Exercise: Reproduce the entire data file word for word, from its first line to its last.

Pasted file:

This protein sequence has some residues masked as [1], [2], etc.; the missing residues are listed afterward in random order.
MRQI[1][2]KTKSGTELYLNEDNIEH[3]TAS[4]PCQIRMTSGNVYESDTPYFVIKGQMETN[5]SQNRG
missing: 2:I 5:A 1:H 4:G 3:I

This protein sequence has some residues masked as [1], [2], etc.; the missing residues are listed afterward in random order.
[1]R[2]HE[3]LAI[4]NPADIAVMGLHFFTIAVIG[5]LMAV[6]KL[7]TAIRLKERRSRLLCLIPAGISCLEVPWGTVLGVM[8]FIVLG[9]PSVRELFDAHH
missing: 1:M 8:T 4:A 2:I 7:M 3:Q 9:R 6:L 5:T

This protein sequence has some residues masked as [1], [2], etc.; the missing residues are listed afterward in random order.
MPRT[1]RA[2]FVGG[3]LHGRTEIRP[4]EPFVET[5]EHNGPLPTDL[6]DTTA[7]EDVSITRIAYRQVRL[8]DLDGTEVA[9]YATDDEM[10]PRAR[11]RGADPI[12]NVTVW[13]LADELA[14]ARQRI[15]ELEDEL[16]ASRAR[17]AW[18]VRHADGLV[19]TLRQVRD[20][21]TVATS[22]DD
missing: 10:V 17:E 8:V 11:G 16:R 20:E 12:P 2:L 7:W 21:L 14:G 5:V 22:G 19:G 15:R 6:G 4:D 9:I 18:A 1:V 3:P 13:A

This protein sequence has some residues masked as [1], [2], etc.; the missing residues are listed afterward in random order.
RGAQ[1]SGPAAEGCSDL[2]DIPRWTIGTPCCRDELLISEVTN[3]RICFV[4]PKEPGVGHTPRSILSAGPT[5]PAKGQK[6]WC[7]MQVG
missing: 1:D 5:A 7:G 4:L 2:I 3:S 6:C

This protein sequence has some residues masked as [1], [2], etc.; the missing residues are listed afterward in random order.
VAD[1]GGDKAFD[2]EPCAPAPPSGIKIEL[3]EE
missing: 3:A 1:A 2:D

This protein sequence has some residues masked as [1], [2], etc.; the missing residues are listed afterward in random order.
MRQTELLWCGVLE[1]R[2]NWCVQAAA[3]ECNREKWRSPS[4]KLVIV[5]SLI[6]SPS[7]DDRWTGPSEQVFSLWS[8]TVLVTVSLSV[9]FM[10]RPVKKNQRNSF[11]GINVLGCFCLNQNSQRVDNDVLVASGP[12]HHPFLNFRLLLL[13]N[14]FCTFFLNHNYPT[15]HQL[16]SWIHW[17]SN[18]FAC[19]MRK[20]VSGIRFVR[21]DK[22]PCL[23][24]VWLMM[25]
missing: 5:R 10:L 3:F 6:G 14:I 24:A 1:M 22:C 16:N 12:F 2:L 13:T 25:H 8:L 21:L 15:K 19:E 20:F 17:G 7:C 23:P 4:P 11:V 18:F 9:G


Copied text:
This protein sequence has some residues masked as [1], [2], etc.; the missing residues are listed afterward in random order.
MRQI[1][2]KTKSGTELYLNEDNIEH[3]TAS[4]PCQIRMTSGNVYESDTPYFVIKGQMETN[5]SQNRG
missing: 2:I 5:A 1:H 4:G 3:I

This protein sequence has some residues masked as [1], [2], etc.; the missing residues are listed afterward in random order.
[1]R[2]HE[3]LAI[4]NPADIAVMGLHFFTIAVIG[5]LMAV[6]KL[7]TAIRLKERRSRLLCLIPAGISCLEVPWGTVLGVM[8]FIVLG[9]PSVRELFDAHH
missing: 1:M 8:T 4:A 2:I 7:M 3:Q 9:R 6:L 5:T

This protein sequence has some residues masked as [1], [2], etc.; the missing residues are listed afterward in random order.
MPRT[1]RA[2]FVGG[3]LHGRTEIRP[4]EPFVET[5]EHNGPLPTDL[6]DTTA[7]EDVSITRIAYRQVRL[8]DLDGTEVA[9]YATDDEM[10]PRAR[11]RGADPI[12]NVTVW[13]LADELA[14]ARQRI[15]ELEDEL[16]ASRAR[17]AW[18]VRHADGLV[19]TLRQVRD[20][21]TVATS[22]DD
missing: 10:V 17:E 8:V 11:G 16:R 20:E 12:P 2:L 7:W 21:L 14:G 5:V 22:G 19:G 15:R 6:G 4:D 9:I 18:A 1:V 3:P 13:A

This protein sequence has some residues masked as [1], [2], etc.; the missing residues are listed afterward in random order.
RGAQ[1]SGPAAEGCSDL[2]DIPRWTIGTPCCRDELLISEVTN[3]RICFV[4]PKEPGVGHTPRSILSAGPT[5]PAKGQK[6]WC[7]MQVG
missing: 1:D 5:A 7:G 4:L 2:I 3:S 6:C

This protein sequence has some residues masked as [1], [2], etc.; the missing residues are listed afterward in random order.
VAD[1]GGDKAFD[2]EPCAPAPPSGIKIEL[3]EE
missing: 3:A 1:A 2:D

This protein sequence has some residues masked as [1], [2], etc.; the missing residues are listed afterward in random order.
MRQTELLWCGVLE[1]R[2]NWCVQAAA[3]ECNREKWRSPS[4]KLVIV[5]SLI[6]SPS[7]DDRWTGPSEQVFSLWS[8]TVLVTVSLSV[9]FM[10]RPVKKNQRNSF[11]GINVLGCFCLNQNSQRVDNDVLVASGP[12]HHPFLNFRLLLL[13]N[14]FCTFFLNHNYPT[15]HQL[16]SWIHW[17]SN[18]FAC[19]MRK[20]VSGIRFVR[21]DK[22]PCL[23][24]VWLMM[25]
missing: 5:R 10:L 3:F 6:G 14:I 24:A 1:M 22:C 16:N 12:F 2:L 13:T 25:H 8:L 21:L 15:K 19:E 20:F 17:G 7:C 23:P 4:P 11:V 18:F 9:G